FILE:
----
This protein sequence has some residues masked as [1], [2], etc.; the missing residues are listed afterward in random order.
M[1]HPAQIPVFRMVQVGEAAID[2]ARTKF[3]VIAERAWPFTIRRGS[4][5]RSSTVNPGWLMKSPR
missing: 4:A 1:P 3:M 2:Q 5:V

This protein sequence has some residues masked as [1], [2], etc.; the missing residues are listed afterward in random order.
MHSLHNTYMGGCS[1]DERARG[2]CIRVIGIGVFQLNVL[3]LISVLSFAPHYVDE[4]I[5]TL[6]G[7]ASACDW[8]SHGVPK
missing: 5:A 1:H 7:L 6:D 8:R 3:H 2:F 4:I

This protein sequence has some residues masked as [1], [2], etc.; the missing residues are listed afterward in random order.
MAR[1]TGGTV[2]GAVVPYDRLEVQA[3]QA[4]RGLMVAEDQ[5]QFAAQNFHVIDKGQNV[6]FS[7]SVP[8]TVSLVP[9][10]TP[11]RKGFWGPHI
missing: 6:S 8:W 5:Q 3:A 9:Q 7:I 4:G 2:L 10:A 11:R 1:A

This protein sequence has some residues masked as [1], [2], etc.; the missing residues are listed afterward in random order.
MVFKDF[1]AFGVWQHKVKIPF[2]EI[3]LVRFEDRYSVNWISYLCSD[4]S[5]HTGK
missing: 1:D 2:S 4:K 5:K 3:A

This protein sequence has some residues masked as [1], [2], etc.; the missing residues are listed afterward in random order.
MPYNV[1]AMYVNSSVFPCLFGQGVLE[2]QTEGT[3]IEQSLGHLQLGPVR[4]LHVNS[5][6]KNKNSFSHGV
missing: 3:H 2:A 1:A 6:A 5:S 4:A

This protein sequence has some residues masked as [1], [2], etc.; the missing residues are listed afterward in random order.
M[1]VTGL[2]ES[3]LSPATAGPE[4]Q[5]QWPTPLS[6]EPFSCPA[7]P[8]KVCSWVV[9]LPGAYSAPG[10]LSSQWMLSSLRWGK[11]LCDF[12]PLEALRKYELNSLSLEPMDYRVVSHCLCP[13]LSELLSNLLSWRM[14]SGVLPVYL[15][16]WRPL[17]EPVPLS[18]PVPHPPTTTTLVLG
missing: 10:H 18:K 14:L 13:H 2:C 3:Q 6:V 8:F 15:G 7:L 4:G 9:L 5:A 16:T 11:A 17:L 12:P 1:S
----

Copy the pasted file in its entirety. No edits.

This protein sequence has some residues masked as [1], [2], etc.; the missing residues are listed afterward in random order.
M[1]HPAQIPVFRMVQVGEAAID[2]ARTKF[3]VIAERAWPFTIRRGS[4][5]RSSTVNPGWLMKSPR
missing: 4:A 1:P 3:M 2:Q 5:V

This protein sequence has some residues masked as [1], [2], etc.; the missing residues are listed afterward in random order.
MHSLHNTYMGGCS[1]DERARG[2]CIRVIGIGVFQLNVL[3]LISVLSFAPHYVDE[4]I[5]TL[6]G[7]ASACDW[8]SHGVPK
missing: 5:A 1:H 7:L 6:D 8:R 3:H 2:F 4:I

This protein sequence has some residues masked as [1], [2], etc.; the missing residues are listed afterward in random order.
MAR[1]TGGTV[2]GAVVPYDRLEVQA[3]QA[4]RGLMVAEDQ[5]QFAAQNFHVIDKGQNV[6]FS[7]SVP[8]TVSLVP[9][10]TP[11]RKGFWGPHI
missing: 6:S 8:W 5:Q 3:A 9:Q 7:I 4:G 2:L 10:A 11:R 1:A

This protein sequence has some residues masked as [1], [2], etc.; the missing residues are listed afterward in random order.
MVFKDF[1]AFGVWQHKVKIPF[2]EI[3]LVRFEDRYSVNWISYLCSD[4]S[5]HTGK
missing: 1:D 2:S 4:K 5:K 3:A

This protein sequence has some residues masked as [1], [2], etc.; the missing residues are listed afterward in random order.
MPYNV[1]AMYVNSSVFPCLFGQGVLE[2]QTEGT[3]IEQSLGHLQLGPVR[4]LHVNS[5][6]KNKNSFSHGV
missing: 3:H 2:A 1:A 6:A 5:S 4:A

This protein sequence has some residues masked as [1], [2], etc.; the missing residues are listed afterward in random order.
M[1]VTGL[2]ES[3]LSPATAGPE[4]Q[5]QWPTPLS[6]EPFSCPA[7]P[8]KVCSWVV[9]LPGAYSAPG[10]LSSQWMLSSLRWGK[11]LCDF[12]PLEALRKYELNSLSLEPMDYRVVSHCLCP[13]LSELLSNLLSWRM[14]SGVLPVYL[15][16]WRPL[17]EPVPLS[18]PVPHPPTTTTLVLG
missing: 10:H 18:K 14:L 13:H 2:C 3:Q 6:V 8:F 15:G 7:L 4:G 9:L 5:A 16:T 11:A 17:L 12:P 1:S